Every morning, Hippolyte Pascal, Agent of the Line at Urupá, woke to the sun and the sound of parrots, rose from his hammock, dressed, set a battered kettle on the fire, and crossed his tiny station to check the signal.
At 0800, if the Line was in order, he would receive the first transmission from the Depot, followed shortly by the second from the agent at Várzea Nova, eighty–two kilometers into the interior, and the third, from Juá. Then he would reply, "Pascal, Urupá," and the hour, and the others would answer in turn: Fernandes, fifty–eight kilometers forward at Itiraca, Bonplan at Macunarímbare, Wilson–Jones at Canaã, the Jesuit Perez at the Mines. The report would come next, minor variations on the previous morning: a band of Nambikwara sighted near Bonplan's station, a rotted telegraph pole at Itiraca, a call for fresh provisions, a request for gunpowder. And then he would rise and pour himself his coffee and set about his day.
Hippolyte Pascal had been a station agent for nine years—three at the Depot and six at his little station house at Urupá. It was rare to find a man who could keep his post so long. Most succumbed quickly to the isolation, the horror of the vastness, the ceaseless shrill. Yet the territory, as it appeared to him, bore small resemblance to the map. Because it was impossible to see beyond one or two paces into the forest that surrounded the station clearing, it mattered little whether civilization was one kilometer away or a thousand. What mattered was the Line. Sometimes he thought: It is as if they are next door, for when I speak, they listen, and they need only to call out for me to respond. There were few men, he told himself, in such immediate contact with other people. Other times he thought, with an exhilaration that was almost dizzying: I am the loneliest man in the world.
The station house had been built by his predecessor, a German who had died of snakebite. Over time, Pascal had modified it slightly. He widened the windows to take in more of the forest, and added a layer of palm fronds to the roof, which cooled the room and softened the monsoon rains that could turn the tin into a deafening drum. Inside there was a hammock strung between the walls, a chair, and a table upon which sat the telegraph apparatus of key and sounder, two crouching dragons of zinc and copper. The table's legs stood in tins of water, to keep away the ants. A single drawer held a razor and a pair of scissors, and a vial of lavender oil he combed into his mustache. He kept both house and person as clean as the telegraph, wearing and washing his two white shirts on alternating days. In the pocket of his waistcoat was a watch, which he wound each night and each morning as soon as he awoke. He once had a belt, until the ants devoured it. On the door hung a top hat issued by the Commission, of wool, and likely not to their taste.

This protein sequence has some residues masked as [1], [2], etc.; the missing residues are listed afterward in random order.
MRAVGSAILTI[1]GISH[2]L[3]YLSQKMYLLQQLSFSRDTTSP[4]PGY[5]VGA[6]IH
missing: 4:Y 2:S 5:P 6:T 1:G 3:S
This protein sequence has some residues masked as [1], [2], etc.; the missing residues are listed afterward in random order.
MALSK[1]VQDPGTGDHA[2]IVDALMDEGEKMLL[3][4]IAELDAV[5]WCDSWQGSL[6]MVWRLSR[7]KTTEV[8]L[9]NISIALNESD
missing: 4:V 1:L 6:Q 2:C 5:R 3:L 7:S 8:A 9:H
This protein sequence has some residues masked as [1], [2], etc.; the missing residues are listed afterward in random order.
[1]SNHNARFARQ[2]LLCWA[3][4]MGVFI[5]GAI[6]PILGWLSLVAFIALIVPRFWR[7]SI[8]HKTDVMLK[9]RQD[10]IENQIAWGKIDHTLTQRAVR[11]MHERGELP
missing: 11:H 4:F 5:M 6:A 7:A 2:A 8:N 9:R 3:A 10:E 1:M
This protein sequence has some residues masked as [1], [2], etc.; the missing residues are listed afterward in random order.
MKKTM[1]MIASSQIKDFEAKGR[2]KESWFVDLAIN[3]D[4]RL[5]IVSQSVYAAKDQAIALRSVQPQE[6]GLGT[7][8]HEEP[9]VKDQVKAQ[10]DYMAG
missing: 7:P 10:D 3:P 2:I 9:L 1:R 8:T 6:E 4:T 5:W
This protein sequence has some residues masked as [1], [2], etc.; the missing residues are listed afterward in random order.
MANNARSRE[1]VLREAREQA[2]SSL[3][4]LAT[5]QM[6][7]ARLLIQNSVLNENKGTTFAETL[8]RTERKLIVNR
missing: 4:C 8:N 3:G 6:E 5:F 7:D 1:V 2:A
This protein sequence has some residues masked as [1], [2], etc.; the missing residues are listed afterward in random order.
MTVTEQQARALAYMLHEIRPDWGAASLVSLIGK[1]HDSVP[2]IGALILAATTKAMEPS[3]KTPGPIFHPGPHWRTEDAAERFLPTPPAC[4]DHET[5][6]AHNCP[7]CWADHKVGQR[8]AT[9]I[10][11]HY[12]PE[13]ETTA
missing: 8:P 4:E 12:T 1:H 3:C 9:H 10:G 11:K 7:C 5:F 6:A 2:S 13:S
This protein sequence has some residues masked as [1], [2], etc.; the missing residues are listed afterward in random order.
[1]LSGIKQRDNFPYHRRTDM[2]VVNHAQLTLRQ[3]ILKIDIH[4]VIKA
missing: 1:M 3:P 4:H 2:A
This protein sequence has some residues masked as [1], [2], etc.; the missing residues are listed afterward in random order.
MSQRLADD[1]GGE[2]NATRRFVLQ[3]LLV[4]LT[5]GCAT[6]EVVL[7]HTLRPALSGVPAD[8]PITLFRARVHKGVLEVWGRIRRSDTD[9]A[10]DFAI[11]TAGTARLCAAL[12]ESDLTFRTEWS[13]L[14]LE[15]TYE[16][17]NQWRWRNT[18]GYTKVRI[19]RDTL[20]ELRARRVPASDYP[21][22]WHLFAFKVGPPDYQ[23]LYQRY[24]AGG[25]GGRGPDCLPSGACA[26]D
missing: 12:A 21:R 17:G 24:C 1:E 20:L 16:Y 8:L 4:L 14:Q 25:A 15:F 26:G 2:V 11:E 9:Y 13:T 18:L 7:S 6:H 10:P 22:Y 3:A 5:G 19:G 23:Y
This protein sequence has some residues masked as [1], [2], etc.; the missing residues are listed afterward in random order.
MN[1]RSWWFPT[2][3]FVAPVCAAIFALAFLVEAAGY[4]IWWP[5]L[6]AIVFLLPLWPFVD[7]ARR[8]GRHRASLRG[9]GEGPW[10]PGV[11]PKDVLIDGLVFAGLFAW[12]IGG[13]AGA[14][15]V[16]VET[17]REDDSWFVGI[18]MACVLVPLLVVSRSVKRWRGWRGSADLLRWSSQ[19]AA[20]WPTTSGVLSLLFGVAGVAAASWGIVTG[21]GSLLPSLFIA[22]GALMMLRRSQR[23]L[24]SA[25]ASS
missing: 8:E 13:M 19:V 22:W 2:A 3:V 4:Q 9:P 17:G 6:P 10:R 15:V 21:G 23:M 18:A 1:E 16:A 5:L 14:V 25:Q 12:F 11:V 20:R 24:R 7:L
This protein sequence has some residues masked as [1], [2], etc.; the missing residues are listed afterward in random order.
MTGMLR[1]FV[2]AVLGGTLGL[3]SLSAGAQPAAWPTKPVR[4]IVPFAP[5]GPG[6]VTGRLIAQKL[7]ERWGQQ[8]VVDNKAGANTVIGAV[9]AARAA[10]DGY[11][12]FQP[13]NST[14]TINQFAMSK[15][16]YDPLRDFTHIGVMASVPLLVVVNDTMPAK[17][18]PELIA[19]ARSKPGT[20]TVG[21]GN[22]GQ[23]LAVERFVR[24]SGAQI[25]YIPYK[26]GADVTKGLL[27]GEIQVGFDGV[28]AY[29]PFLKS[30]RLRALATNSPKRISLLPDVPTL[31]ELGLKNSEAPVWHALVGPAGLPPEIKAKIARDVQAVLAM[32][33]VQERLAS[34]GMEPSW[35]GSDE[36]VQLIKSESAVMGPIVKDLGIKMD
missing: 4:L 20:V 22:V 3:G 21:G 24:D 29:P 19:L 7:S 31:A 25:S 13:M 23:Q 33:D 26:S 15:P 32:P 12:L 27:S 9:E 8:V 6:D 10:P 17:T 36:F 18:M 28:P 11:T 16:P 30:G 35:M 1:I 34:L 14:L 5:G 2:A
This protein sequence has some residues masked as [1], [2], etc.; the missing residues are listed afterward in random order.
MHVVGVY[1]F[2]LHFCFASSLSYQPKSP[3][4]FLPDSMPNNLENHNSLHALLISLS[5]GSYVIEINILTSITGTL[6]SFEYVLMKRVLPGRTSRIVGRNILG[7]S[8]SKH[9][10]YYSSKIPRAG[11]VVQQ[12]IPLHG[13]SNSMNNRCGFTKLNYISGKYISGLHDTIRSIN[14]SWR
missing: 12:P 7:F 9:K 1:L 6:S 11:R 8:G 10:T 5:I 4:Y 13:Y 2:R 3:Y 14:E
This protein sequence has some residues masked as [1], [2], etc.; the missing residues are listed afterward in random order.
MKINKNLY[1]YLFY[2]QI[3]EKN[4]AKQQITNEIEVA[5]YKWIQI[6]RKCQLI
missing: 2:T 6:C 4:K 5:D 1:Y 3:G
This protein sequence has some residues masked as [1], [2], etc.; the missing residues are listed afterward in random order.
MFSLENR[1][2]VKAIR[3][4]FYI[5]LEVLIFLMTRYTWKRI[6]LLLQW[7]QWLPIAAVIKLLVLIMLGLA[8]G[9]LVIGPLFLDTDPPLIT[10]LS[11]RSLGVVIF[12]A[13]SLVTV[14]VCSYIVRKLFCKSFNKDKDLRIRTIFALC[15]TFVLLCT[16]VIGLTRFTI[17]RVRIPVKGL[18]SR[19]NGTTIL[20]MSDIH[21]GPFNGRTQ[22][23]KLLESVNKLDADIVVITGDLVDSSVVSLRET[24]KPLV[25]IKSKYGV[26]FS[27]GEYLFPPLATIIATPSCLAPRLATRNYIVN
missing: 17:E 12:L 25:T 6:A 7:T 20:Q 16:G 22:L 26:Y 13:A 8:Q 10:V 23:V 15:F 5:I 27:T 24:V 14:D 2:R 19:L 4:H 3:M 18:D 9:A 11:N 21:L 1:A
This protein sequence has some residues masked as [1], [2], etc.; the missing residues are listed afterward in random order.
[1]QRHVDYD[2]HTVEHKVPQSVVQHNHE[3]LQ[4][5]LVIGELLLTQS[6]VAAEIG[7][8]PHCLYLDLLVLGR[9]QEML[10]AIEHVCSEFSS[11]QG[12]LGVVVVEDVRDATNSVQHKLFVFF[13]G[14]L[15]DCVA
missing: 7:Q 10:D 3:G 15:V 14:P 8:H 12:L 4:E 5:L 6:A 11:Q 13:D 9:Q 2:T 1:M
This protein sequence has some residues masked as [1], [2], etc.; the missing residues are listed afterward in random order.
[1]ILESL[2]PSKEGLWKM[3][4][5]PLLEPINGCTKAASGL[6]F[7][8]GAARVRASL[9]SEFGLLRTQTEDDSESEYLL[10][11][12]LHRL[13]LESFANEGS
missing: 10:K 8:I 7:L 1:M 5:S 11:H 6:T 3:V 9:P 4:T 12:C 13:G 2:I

Outside the house was the clearing, where he fought back the philodendrons. The German had planted a papaya tree, and to this Pascal added a patch of yellow watermelons. From the station, the telegraph wire snaked through the little garden and up a foot-worn path to the right–of–way, where it climbed a tall pole encrusted with bromeliads, and joined the 608 kilometers of coiled copper that connected the Commission to the Mines. Another small path dropped from the clearing into a lagoon, where every evening, after carefully checking the water for caimans, Agent Pascal folded his suit on the bank, and slipped naked into the black water.
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